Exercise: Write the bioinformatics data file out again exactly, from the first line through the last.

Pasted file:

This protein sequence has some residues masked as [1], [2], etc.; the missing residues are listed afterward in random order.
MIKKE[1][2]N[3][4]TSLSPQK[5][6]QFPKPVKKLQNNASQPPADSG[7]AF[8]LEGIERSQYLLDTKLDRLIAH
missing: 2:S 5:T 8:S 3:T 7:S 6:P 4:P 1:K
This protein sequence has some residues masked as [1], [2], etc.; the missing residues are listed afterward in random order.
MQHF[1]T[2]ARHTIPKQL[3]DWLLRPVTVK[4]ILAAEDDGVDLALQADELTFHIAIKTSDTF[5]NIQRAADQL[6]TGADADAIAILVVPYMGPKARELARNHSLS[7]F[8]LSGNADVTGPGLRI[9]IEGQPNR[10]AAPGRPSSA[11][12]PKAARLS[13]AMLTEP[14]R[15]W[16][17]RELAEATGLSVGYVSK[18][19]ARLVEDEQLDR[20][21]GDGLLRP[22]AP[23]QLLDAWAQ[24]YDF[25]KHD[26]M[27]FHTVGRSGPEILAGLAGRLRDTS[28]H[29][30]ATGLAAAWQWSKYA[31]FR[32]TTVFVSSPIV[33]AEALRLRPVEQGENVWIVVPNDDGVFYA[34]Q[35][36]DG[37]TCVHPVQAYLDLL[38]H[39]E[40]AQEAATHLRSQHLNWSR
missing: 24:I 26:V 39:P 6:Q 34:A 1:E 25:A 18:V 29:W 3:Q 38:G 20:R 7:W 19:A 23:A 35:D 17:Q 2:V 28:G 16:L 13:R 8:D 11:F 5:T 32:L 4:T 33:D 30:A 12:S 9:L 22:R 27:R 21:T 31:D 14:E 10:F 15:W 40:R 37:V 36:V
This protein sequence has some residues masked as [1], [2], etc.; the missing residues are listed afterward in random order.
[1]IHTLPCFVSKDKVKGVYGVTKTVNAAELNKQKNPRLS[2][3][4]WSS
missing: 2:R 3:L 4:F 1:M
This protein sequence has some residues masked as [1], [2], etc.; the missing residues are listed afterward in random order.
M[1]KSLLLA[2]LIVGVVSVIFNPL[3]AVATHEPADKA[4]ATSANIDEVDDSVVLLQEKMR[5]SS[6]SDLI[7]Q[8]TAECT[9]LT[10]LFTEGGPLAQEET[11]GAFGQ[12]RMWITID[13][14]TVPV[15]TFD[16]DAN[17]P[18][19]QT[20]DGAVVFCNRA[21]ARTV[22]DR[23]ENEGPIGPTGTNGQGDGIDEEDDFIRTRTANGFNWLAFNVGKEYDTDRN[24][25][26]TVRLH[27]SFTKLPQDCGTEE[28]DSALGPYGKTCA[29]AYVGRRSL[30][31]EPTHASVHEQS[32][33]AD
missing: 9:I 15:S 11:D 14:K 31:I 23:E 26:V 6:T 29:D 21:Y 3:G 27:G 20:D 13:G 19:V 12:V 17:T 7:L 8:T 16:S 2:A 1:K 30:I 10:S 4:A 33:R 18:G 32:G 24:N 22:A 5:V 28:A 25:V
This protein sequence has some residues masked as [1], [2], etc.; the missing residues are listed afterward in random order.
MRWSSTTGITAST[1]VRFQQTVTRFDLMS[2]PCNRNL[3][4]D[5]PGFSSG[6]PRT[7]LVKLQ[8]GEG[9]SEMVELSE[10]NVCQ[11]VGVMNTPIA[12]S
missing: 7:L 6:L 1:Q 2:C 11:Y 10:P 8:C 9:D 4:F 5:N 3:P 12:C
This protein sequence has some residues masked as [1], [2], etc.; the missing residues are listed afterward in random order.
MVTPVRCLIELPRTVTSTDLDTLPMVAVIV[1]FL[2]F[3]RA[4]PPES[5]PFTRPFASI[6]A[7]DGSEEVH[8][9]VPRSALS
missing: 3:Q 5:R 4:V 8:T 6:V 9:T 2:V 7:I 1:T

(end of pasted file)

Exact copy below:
This protein sequence has some residues masked as [1], [2], etc.; the missing residues are listed afterward in random order.
MIKKE[1][2]N[3][4]TSLSPQK[5][6]QFPKPVKKLQNNASQPPADSG[7]AF[8]LEGIERSQYLLDTKLDRLIAH
missing: 2:S 5:T 8:S 3:T 7:S 6:P 4:P 1:K
This protein sequence has some residues masked as [1], [2], etc.; the missing residues are listed afterward in random order.
MQHF[1]T[2]ARHTIPKQL[3]DWLLRPVTVK[4]ILAAEDDGVDLALQADELTFHIAIKTSDTF[5]NIQRAADQL[6]TGADADAIAILVVPYMGPKARELARNHSLS[7]F[8]LSGNADVTGPGLRI[9]IEGQPNR[10]AAPGRPSSA[11][12]PKAARLS[13]AMLTEP[14]R[15]W[16][17]RELAEATGLSVGYVSK[18][19]ARLVEDEQLDR[20][21]GDGLLRP[22]AP[23]QLLDAWAQ[24]YDF[25]KHD[26]M[27]FHTVGRSGPEILAGLAGRLRDTS[28]H[29][30]ATGLAAAWQWSKYA[31]FR[32]TTVFVSSPIV[33]AEALRLRPVEQGENVWIVVPNDDGVFYA[34]Q[35][36]DG[37]TCVHPVQAYLDLL[38]H[39]E[40]AQEAATHLRSQHLNWSR
missing: 24:I 26:V 39:P 6:Q 34:A 1:E 25:A 18:V 29:W 3:Q 38:G 20:R 7:W 19:A 23:A 35:D 17:Q 2:V 28:G 16:L 13:R 8:D 11:F 5:T 32:L 4:T 33:D 30:A 12:S 9:L 22:R 27:R 21:T 31:D 14:E 10:F 15:W 40:R 37:V 36:V
This protein sequence has some residues masked as [1], [2], etc.; the missing residues are listed afterward in random order.
[1]IHTLPCFVSKDKVKGVYGVTKTVNAAELNKQKNPRLS[2][3][4]WSS
missing: 2:R 3:L 4:F 1:M
This protein sequence has some residues masked as [1], [2], etc.; the missing residues are listed afterward in random order.
M[1]KSLLLA[2]LIVGVVSVIFNPL[3]AVATHEPADKA[4]ATSANIDEVDDSVVLLQEKMR[5]SS[6]SDLI[7]Q[8]TAECT[9]LT[10]LFTEGGPLAQEET[11]GAFGQ[12]RMWITID[13][14]TVPV[15]TFD[16]DAN[17]P[18][19]QT[20]DGAVVFCNRA[21]ARTV[22]DR[23]ENEGPIGPTGTNGQGDGIDEEDDFIRTRTANGFNWLAFNVGKEYDTDRN[24][25][26]TVRLH[27]SFTKLPQDCGTEE[28]DSALGPYGKTCA[29]AYVGRRSL[30][31]EPTHASVHEQS[32][33]AD
missing: 9:I 15:S 11:D 14:K 31:I 23:E 26:V 6:T 29:D 21:Y 3:G 27:G 20:D 13:G 19:V 12:V 17:T 7:L 8:T 16:S 2:A 1:K 30:I 10:S 4:A 33:R 18:G 32:G 24:N 22:A 5:V 28:A 25:V
This protein sequence has some residues masked as [1], [2], etc.; the missing residues are listed afterward in random order.
MRWSSTTGITAST[1]VRFQQTVTRFDLMS[2]PCNRNL[3][4]D[5]PGFSSG[6]PRT[7]LVKLQ[8]GEG[9]SEMVELSE[10]NVCQ[11]VGVMNTPIA[12]S
missing: 7:L 6:L 1:Q 2:C 11:Y 10:P 8:C 9:D 4:F 5:N 3:P 12:C
This protein sequence has some residues masked as [1], [2], etc.; the missing residues are listed afterward in random order.
MVTPVRCLIELPRTVTSTDLDTLPMVAVIV[1]FL[2]F[3]RA[4]PPES[5]PFTRPFASI[6]A[7]DGSEEVH[8][9]VPRSALS
missing: 3:Q 5:R 4:V 8:T 6:V 9:T 2:V 7:I 1:T